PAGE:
I’ve never been a patient person. I’d rather run than walk, watch a horrible TV show than sit through commercials, and more often than not, I’ll turn to the end of a book chapter before reading the beginning. I don’t like to wait. Period.
And then I had to go to the DMV. On a Saturday. At the end of the month. For as much as I don’t like to wait, my procrastination skills are simply superb.
For four hours, the seemingly entire city of Cincinnati and I shuffled through corrals like a herd of cows, being moved from one building to the next, over and over (and over) again.
By the second “over,” I was “over it.” Apparently, God was telling me I needed a little lesson in patience. Or a big one, as I found myself battling through a complete range of emotions, from anger and bitterness to confusion and boredom and back again.
The acceptance stage didn’t hit until hour three, when I finally was able to break free of my black cloud and look for the silver lining of my situation. I’ve heard there’s always one—you’ve just got to find it.
This one was closer than I thought, in the form of an Indiana transplant whose back of the head I had been staring at for the past hour. Our emotional rollercoasters must have ended at the same time, because both of our previously silent selves struck up a conversation, joking about the awfulness of our situation.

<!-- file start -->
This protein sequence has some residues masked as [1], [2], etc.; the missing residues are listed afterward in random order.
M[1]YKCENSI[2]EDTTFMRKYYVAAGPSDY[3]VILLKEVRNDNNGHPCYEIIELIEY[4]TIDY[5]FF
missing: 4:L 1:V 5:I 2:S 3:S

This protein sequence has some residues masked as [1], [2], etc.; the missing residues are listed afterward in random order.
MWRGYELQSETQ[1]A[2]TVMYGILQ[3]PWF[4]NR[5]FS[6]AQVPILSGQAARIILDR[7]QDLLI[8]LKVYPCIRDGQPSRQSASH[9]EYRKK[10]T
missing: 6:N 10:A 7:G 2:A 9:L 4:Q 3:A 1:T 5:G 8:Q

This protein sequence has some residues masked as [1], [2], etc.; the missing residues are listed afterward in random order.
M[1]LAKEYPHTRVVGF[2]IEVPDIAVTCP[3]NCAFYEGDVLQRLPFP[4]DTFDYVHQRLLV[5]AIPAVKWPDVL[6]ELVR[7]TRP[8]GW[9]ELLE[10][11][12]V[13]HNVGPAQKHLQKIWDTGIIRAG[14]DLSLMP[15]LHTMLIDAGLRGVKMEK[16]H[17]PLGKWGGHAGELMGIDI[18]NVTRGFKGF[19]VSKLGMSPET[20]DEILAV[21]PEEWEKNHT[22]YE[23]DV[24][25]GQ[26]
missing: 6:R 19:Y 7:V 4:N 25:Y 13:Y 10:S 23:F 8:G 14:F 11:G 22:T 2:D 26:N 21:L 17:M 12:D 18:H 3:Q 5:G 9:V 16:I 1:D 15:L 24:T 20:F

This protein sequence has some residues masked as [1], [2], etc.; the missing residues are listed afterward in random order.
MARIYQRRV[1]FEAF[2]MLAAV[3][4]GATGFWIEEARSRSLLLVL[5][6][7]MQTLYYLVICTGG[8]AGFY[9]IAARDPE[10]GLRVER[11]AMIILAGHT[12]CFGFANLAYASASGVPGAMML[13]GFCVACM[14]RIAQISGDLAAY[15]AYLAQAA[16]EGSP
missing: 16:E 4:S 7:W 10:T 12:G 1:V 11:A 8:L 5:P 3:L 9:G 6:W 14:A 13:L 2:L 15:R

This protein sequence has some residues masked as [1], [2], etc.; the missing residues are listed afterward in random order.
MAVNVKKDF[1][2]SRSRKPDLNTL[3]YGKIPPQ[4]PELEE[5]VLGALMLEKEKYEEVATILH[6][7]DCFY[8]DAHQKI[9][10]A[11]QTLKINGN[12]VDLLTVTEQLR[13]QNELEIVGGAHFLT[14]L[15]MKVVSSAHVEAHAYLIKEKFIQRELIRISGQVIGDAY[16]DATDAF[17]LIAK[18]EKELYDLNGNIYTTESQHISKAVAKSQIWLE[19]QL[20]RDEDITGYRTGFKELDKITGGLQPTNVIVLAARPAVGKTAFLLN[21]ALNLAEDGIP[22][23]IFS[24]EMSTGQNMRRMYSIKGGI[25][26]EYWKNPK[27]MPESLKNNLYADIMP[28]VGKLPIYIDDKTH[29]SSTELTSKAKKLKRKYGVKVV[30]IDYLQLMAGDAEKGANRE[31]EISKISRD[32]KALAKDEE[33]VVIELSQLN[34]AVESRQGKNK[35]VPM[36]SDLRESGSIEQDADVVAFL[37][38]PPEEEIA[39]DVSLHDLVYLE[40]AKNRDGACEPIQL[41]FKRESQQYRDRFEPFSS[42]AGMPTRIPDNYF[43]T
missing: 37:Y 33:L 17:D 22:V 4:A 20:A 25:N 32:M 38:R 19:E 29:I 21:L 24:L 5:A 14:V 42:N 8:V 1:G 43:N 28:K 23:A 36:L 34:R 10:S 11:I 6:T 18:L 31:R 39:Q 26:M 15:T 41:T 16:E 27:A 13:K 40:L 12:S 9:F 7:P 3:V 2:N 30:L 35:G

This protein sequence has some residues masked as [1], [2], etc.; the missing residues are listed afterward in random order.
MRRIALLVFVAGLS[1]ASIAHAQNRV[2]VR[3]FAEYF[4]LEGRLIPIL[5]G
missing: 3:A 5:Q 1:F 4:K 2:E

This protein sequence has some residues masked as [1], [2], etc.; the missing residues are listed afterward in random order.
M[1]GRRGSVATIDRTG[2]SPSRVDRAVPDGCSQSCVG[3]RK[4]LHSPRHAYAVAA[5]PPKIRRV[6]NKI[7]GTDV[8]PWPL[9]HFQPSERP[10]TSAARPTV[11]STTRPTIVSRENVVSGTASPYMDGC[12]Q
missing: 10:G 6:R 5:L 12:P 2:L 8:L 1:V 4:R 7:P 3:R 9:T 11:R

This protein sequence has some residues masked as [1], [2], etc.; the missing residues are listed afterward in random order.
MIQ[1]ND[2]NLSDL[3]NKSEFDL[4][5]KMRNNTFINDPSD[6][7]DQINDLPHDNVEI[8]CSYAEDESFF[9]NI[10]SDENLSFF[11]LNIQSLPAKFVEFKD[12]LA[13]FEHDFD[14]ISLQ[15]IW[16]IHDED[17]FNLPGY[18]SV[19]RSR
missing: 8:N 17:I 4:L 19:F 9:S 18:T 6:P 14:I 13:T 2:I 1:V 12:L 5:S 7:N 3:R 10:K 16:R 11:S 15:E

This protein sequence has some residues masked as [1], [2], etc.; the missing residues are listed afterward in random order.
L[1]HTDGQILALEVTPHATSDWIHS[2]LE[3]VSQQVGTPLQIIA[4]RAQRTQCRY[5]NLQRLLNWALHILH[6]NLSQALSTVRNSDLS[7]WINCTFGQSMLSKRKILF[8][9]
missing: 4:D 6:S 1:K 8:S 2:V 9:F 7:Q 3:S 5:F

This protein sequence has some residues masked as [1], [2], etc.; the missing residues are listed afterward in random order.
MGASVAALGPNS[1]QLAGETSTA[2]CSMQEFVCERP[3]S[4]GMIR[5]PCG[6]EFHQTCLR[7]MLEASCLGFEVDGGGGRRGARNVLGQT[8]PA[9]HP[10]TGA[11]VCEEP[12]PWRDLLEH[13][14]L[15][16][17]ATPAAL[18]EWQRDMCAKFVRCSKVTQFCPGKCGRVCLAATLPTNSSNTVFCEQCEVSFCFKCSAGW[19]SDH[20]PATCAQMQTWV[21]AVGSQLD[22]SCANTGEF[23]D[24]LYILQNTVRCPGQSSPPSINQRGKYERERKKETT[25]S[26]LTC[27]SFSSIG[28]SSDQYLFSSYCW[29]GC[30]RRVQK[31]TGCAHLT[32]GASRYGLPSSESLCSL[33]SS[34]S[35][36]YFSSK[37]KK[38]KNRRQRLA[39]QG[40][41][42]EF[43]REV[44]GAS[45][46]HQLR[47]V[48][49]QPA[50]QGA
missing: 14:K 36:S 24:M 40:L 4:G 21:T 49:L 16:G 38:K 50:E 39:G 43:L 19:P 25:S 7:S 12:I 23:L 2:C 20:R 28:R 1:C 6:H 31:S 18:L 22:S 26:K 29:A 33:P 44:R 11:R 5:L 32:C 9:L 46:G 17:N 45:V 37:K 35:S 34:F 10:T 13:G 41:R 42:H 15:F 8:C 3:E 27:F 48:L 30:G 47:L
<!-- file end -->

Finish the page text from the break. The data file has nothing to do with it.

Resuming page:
Even though we were as different as day and night, the feeling of camaraderie was palatable, and it spread like wildfire. Others joined in on our jokes, and as our conversations moved along, so did we, until we—finally—found ourselves at the front of the line.
In the end, a new license and plates weren’t the only things I walked away with that Saturday. Although I’m not sure how well the lesson in patience took, I did gain a new perspective on just how similar all of us out there really are: no matter what we look like or where we come from, we all can relate to one another in some way. Sometimes it just takes being forced to wait in line together to remember that.